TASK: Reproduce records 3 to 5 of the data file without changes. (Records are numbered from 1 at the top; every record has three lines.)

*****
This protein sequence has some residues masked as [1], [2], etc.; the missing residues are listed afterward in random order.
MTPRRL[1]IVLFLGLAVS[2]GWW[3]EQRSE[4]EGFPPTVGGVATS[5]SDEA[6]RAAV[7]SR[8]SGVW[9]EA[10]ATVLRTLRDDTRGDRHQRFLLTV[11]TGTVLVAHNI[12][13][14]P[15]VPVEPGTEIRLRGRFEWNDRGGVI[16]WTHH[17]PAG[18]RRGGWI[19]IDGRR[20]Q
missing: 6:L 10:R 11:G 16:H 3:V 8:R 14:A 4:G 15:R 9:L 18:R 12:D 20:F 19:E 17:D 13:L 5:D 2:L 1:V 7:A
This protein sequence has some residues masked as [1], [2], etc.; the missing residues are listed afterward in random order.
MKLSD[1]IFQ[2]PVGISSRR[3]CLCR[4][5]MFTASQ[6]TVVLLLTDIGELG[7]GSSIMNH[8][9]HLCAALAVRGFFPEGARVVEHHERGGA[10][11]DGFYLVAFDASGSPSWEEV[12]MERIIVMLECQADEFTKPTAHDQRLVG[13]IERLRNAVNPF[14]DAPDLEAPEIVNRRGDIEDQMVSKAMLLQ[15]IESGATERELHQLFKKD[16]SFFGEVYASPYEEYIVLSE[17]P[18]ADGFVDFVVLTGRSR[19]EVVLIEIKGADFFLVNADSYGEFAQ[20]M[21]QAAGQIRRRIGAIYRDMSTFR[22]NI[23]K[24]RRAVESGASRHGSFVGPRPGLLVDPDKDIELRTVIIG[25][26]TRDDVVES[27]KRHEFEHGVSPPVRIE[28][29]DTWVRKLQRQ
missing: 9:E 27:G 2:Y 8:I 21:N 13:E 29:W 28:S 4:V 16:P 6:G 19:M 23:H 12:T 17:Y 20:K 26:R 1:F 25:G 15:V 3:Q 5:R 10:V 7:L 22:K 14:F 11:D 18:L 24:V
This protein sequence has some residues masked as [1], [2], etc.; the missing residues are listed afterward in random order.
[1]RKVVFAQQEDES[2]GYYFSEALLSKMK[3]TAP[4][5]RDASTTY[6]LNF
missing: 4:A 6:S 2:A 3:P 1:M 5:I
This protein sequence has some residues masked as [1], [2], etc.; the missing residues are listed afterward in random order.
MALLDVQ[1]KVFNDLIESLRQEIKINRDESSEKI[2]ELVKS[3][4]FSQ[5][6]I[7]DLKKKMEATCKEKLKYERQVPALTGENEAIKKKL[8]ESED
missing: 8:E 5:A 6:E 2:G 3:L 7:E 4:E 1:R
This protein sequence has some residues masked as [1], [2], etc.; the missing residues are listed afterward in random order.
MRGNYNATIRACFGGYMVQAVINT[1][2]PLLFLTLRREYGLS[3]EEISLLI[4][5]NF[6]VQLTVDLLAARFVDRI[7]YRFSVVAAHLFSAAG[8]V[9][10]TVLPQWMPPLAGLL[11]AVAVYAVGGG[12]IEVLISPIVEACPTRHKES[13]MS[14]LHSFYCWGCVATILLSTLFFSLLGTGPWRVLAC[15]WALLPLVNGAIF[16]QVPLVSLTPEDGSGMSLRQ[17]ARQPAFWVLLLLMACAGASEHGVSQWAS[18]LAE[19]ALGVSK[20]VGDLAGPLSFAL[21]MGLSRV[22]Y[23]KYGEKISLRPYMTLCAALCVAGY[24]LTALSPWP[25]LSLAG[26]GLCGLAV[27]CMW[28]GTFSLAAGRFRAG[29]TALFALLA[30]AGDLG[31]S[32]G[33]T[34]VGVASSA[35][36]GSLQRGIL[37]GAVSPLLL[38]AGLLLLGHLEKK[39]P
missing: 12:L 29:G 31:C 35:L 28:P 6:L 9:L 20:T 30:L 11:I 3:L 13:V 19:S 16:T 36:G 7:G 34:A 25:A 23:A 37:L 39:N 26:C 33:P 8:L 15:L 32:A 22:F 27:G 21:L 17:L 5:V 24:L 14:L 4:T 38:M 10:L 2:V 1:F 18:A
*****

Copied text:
This protein sequence has some residues masked as [1], [2], etc.; the missing residues are listed afterward in random order.
[1]RKVVFAQQEDES[2]GYYFSEALLSKMK[3]TAP[4][5]RDASTTY[6]LNF
missing: 4:A 6:S 2:A 3:P 1:M 5:I
This protein sequence has some residues masked as [1], [2], etc.; the missing residues are listed afterward in random order.
MALLDVQ[1]KVFNDLIESLRQEIKINRDESSEKI[2]ELVKS[3][4]FSQ[5][6]I[7]DLKKKMEATCKEKLKYERQVPALTGENEAIKKKL[8]ESED
missing: 8:E 5:A 6:E 2:G 3:L 7:E 4:E 1:R
This protein sequence has some residues masked as [1], [2], etc.; the missing residues are listed afterward in random order.
MRGNYNATIRACFGGYMVQAVINT[1][2]PLLFLTLRREYGLS[3]EEISLLI[4][5]NF[6]VQLTVDLLAARFVDRI[7]YRFSVVAAHLFSAAG[8]V[9][10]TVLPQWMPPLAGLL[11]AVAVYAVGGG[12]IEVLISPIVEACPTRHKES[13]MS[14]LHSFYCWGCVATILLSTLFFSLLGTGPWRVLAC[15]WALLPLVNGAIF[16]QVPLVSLTPEDGSGMSLRQ[17]ARQPAFWVLLLLMACAGASEHGVSQWAS[18]LAE[19]ALGVSK[20]VGDLAGPLSFAL[21]MGLSRV[22]Y[23]KYGEKISLRPYMTLCAALCVAGY[24]LTALSPWP[25]LSLAG[26]GLCGLAV[27]CMW[28]GTFSLAAGRFRAG[29]TALFALLA[30]AGDLG[31]S[32]G[33]T[34]VGVASSA[35][36]GSLQRGIL[37]GAVSPLLL[38]AGLLLLGHLEKK[39]P
missing: 12:L 29:G 31:C 35:L 28:P 6:L 9:L 20:T 30:L 11:I 3:L 13:V 19:S 16:T 36:G 7:G 34:A 25:A 23:A 37:L 39:N 26:C 33:P 8:L 15:L 32:A 22:F 27:G 21:L 17:L 5:V 24:L 14:L 4:T 38:M 10:L 2:V 1:F 18:A